[00:13:53] Janna Bastow: Yeah. And more and more businesses are looking for ways to outperform others, right? They’ve had this traditional way of working and yet it hasn’t been netting the results. And so you’re talking about how the best companies are doing this and thinking outside the the usual box.

[00:14:06] Erin Weigal: Yeah, precisely. 

[00:14:08] Janna Bastow: And you were talking about this compounding effect. I really love that framing, right? Because it, it, as you said, it helps to outline how you need to be building out things that Make the, bring the results up to a particular level. Everything gets better and better as you do this compounding work, as opposed to the scattergun approach of just doing a bunch of things and hoping that some of them stick.

[00:14:30] Can you share examples of how you’ve seen this compounding effect work and what sort of results you might get from the map? Oh, yeah, I 

[00:14:38] Erin Weigal: think the best example is the lived experience that I had working at a company called booking. com. I worked there for about nine years I was principal designer for a number of years I was also a product person and the people manager there so I got to see it from a lot of different lenses and different perspectives.

[00:14:54] But at that company, the entire time that I worked there, we did not ship really anything unless it showed some sort of positive impact on both the user experience and very important business metrics. So if you were working in the main conversion flow of the product, you had to improve, make a conversion improvement.

[00:15:14] And you did that by solving a problem for your customers, something that was blocking them from being able to make a booking, which is why people went there. If you were working in a post booking setting, then your goal was to reduce cancellations by providing them with information that they need, or, reducing the need for contacting customer service by allowing them to self serve better, or by giving them the right information at the right time to reassure them.

[00:15:40] Or if you were working in a back end system for your For partners, and you are also measuring things like, increased signups, reducing the rate of onboarding people, the amount of time needed, or perhaps even like reducing the need to call customer service or turn. So there were always, there was always some sort of important business metric.

[00:16:01] And the metric that you tied it to was based on your hypothesis. So you think, if I solve this problem, What would I expect to see in terms of a positive business outcome if I did indeed solve that problem in the way that I’m intending? Yeah, absolutely. Booking. com is the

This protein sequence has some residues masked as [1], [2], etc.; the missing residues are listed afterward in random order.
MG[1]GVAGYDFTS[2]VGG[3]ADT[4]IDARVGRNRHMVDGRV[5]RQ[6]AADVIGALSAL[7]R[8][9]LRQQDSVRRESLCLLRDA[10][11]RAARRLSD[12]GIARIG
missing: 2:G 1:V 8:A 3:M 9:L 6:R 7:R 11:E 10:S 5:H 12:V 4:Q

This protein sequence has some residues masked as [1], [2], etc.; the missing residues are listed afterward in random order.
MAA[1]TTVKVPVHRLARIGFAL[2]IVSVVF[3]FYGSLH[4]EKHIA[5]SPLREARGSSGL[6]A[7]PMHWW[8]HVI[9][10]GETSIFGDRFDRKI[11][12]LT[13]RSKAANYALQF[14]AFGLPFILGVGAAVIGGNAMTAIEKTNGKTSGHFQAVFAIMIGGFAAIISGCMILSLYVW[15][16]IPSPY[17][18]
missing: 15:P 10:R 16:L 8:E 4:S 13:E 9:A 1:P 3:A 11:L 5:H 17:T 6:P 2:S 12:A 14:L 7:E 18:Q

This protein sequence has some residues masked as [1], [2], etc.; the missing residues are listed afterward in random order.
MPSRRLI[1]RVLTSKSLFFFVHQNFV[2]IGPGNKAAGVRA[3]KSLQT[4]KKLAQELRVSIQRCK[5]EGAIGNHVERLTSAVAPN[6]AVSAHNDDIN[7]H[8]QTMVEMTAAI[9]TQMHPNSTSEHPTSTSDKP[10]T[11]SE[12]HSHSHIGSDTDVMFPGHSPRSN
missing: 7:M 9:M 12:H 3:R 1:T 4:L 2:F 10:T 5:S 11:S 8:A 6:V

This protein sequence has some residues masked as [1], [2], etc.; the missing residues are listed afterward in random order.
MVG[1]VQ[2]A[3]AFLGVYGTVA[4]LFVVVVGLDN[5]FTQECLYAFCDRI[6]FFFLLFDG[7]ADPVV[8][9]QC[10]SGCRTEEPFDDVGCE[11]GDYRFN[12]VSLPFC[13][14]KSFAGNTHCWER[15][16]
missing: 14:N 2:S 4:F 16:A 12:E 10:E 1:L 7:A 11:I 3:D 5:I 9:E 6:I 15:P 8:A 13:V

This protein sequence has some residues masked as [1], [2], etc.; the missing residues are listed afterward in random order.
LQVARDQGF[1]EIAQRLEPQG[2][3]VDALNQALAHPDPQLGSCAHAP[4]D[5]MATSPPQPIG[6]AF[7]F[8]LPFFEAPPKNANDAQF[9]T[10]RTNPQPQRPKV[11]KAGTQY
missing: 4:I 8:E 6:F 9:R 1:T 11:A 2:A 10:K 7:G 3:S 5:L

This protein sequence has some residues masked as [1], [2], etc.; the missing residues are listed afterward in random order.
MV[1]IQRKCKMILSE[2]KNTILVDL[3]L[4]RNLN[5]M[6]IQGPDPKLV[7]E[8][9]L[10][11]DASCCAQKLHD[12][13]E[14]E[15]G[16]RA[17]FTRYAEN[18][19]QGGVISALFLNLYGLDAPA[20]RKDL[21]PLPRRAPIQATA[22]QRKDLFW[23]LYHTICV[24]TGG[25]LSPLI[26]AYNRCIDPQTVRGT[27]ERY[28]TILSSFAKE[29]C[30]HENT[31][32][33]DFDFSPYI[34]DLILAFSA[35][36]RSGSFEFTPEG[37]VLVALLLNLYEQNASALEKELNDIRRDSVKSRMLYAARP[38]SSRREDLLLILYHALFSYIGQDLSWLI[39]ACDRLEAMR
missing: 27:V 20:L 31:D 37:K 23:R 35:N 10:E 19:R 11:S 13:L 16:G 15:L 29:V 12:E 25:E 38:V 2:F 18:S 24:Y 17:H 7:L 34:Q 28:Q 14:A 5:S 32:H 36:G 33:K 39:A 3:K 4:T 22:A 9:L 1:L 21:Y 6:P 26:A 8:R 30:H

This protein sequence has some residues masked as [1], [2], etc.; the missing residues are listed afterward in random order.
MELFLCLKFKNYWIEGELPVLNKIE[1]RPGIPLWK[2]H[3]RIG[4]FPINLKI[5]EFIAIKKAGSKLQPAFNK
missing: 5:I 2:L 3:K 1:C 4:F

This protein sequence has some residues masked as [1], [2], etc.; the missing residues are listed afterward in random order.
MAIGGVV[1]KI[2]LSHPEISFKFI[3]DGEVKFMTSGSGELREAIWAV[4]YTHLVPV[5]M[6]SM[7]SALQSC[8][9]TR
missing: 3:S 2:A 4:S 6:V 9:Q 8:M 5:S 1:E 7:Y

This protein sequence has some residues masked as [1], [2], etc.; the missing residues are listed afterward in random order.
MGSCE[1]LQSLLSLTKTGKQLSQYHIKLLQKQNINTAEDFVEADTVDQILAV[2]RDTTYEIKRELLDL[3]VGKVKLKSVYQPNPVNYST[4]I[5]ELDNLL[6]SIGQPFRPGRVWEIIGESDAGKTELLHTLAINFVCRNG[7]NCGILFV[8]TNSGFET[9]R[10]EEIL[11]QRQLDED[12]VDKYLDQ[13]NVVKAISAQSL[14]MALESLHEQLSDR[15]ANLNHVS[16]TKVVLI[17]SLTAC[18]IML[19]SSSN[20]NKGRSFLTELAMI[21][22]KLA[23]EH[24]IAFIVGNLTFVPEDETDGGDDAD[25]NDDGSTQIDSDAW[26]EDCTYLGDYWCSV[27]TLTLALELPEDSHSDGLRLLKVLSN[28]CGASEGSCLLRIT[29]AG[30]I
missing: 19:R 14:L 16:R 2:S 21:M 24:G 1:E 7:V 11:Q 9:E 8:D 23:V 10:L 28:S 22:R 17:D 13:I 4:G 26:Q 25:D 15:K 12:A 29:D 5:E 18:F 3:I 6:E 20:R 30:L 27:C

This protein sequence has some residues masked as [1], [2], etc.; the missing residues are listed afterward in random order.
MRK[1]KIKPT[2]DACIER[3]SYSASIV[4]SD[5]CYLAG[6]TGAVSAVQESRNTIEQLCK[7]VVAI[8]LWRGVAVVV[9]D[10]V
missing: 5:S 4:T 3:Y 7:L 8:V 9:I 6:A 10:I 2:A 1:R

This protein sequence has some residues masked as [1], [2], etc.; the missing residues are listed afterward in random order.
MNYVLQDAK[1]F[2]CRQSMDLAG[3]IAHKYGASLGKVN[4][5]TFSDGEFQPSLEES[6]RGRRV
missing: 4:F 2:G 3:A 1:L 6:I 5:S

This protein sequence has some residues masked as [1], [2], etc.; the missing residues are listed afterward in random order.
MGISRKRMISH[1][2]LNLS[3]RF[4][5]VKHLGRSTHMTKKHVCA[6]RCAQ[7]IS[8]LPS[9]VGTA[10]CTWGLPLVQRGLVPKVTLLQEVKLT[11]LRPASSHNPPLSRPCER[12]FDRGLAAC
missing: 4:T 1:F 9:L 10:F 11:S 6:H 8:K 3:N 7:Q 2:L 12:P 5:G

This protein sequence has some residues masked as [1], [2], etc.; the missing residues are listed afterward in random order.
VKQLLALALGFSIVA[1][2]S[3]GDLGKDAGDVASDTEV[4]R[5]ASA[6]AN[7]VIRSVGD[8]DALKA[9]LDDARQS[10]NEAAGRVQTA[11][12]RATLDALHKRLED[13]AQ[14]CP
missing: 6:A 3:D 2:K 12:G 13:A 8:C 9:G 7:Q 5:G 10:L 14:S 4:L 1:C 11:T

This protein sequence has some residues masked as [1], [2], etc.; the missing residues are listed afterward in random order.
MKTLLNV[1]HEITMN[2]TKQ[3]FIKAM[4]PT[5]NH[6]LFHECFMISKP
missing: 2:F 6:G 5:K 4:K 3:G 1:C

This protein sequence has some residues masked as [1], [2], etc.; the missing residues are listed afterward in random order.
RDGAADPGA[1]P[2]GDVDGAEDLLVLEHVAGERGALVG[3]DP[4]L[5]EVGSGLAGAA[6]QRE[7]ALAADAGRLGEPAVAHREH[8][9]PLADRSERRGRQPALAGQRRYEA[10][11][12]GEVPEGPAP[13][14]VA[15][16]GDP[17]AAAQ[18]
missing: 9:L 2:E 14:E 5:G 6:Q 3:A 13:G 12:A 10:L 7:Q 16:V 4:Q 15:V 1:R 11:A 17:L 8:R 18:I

[00:16:15] Janna Bastow: best example I can give of that.

[00:16:17] Yeah. And it’s definitely going to be, cause Booking. com is famous amongst products. Product circles. I know so many interesting case studies that come out of them because they’re so focused on metrics and experimentation, right? They’re the champions of A B testing. And it’s also a unique space because they’ve actually got the volume to really take advantage of A B testing and different types of testing.

[00:16:38] But you mentioned you don’t ship something unless it shows a positive result. But how do you know if it’s got a positive result if you haven’t shipped it? Are you talking about a soft launches or how 

[00:16:48] Erin Weigal: does that work? So I’m talking about keeping the change after you’ve tested it. For example, if I’ve observed a customer problem and I say, if I add a line of content here, for example is that, does that solve the problem and do I see a metric be impacted because of that change.

[00:17:05] So I would AB test it. So about 50 percent of the traffic would be exposed to that change. And then the other 50 percent would not be. And then I could see in the end and the AB testing tool, whether or not there was a significant impact on the metric I hypothesized would be impacted if I indeed solve the problem I was trying to solve.

[00:17:24] Janna Bastow: Yeah. Okay. And if you’re running that many experiments, how do you know what’s actually had the positive impact or do you have to hold things back for a certain amount of 

[00:17:31] Erin Weigal: time? So the way A B testing works is because of randomization. So anytime you introduce the concept of a randomized sample into an experiment, you’re isolating the independent variable or the thing that you’re changing as the only thing that could be possibly impacting the results that you’re seeing.

[00:17:52] So it’s the process of proper randomization that allows you to know that the change you made indeed has a cause and effect with. The impact that you see on the metric that you’re tracking. 

[00:18:04] Janna Bastow: Okay. That’s great. And so how do you make sure that you’ve got statistical significance? I know with something like booking.

[00:18:09] com, you’ve got lots of people coming through, they’ve got the whole thing that pops up, there are 47 other people about to book this one room. So you know, you’ve got traffic on that, those pages, but what about, in the B2B world when you don’t have that volume? 

[00:18:21] Erin Weigal: Yeah, so I think like a common myth that I’m hoping to dispel with this book is to make AB testing more accessible to people who think that they don’t necessarily have the traffic to make data informed decisions.

[00:18:36] Of course, at a company like Booking, where you have hundreds of millions of users every day, and it’s very easy to detect very small changes. But when you’re a small organization, and maybe you have a few thousand people, you can still make statistics. Basically significant data informed decisions when I worked at booking, I worked on a brand new product called booking.